WHAT IS CVI?
WHAT ARE THE SYMPTOMS OF CVI?
Varicose Veins are one of the most obvious visual signs of CVI. They consist of pooled blood in enlarged and dilated veins which, at times, have a rope-like appearance. While any superficial veins may become varicose veins, those of the legs are the most affected.
Spider Veins are considered a milder version of varicose veins. They appear as thin web-like collection of superficial veins and may seem innocuous, but spider veins may be concealing more serious venous disease of the legs.
Other symptoms associated with CVI include discoloration and edema of the leg. The discoloration of the legs is frequently due to chronically pooled blood in the lower legs. Skin around such discoloration may seem thickened, coarse, irritated, and red. These findings are sometimes referred to collectively as “stasis dermatitis.” As the skin disease of the lower leg progresses, the patient is at a higher risk for developing ulcerations, infection, and even bleeding.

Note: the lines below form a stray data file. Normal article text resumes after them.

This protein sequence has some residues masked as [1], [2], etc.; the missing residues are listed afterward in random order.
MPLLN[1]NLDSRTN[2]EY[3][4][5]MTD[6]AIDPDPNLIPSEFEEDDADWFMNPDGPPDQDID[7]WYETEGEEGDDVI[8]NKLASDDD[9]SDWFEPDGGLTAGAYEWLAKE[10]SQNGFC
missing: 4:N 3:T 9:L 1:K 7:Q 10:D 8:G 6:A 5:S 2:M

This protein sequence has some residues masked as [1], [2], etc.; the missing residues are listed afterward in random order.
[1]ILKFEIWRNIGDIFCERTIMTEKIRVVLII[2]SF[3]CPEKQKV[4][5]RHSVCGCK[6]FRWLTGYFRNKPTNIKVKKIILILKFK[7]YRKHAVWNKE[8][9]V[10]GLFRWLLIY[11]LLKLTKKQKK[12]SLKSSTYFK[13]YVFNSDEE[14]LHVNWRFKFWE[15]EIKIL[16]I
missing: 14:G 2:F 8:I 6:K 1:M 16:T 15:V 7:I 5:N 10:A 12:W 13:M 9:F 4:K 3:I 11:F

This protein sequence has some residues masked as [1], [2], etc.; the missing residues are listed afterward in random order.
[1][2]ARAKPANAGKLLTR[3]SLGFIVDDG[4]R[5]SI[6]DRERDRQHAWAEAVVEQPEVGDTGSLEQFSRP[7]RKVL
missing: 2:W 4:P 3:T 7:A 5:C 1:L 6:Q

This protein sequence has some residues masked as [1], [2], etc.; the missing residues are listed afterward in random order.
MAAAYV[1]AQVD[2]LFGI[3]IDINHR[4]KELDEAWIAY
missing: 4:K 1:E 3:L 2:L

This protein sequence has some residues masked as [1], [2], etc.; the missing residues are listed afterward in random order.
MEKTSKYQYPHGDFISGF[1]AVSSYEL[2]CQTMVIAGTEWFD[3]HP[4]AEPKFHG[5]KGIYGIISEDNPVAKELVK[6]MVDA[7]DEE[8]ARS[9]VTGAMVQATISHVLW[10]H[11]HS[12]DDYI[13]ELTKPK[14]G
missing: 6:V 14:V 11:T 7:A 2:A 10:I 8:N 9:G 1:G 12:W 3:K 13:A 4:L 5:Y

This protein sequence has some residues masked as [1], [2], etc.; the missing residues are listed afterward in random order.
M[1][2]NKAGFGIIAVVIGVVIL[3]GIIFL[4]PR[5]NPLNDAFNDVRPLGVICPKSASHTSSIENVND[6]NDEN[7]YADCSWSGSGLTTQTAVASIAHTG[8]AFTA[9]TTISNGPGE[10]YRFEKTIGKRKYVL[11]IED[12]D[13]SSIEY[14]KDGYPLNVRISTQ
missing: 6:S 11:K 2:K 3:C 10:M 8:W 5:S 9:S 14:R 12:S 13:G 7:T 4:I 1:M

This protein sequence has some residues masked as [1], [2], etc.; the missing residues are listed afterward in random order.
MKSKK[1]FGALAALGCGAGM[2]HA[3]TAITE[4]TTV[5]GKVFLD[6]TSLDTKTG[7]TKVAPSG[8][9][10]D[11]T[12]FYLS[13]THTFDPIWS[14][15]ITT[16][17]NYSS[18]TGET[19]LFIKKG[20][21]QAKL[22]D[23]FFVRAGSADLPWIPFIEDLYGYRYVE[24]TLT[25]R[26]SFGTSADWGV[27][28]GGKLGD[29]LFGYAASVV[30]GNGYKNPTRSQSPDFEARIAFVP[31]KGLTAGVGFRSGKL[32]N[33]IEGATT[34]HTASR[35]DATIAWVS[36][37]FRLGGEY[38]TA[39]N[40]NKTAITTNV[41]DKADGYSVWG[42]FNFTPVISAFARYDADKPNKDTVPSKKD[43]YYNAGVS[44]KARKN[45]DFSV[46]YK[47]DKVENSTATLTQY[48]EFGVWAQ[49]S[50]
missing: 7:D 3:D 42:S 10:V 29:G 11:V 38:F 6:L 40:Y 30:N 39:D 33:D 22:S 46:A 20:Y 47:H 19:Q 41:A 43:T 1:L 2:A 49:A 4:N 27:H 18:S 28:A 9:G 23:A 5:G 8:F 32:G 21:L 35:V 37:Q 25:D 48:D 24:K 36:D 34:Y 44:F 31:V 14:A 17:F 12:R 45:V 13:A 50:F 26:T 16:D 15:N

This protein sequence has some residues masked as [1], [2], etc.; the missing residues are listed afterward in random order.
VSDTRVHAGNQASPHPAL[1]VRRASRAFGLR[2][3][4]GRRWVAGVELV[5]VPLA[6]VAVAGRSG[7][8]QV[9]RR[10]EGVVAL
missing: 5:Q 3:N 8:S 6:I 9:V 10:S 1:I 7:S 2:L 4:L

Restless Leg Syndrome is a condition that causes an uncontrollable and typically uncomfortable urge to move your legs.
Discomfort including pain, heaviness, fatique, aches, and swelling in the legs are all common symptoms of CVI.
WHAT CAUSES CVI?
The leg vein valves are the main problem. The veins serve as highways for blood return from the legs to the heart. This is aided by muscle contractions of the feet and the calf to push the blood upward. In order to provide continued upward flow, the leg veins are designed with one-way valves. When the valves of the large veins in the legs are leaking, other veins of the legs start to pool blood which results in swelling, pain, and large bulging veins.
VALVES INCUR DAMAGE AS A RESULT OF:
- Advanced Age
- Prolonged Sitting or Standing
- Family History
- Multiple Pregnancies
- Deep Vein Thromosis
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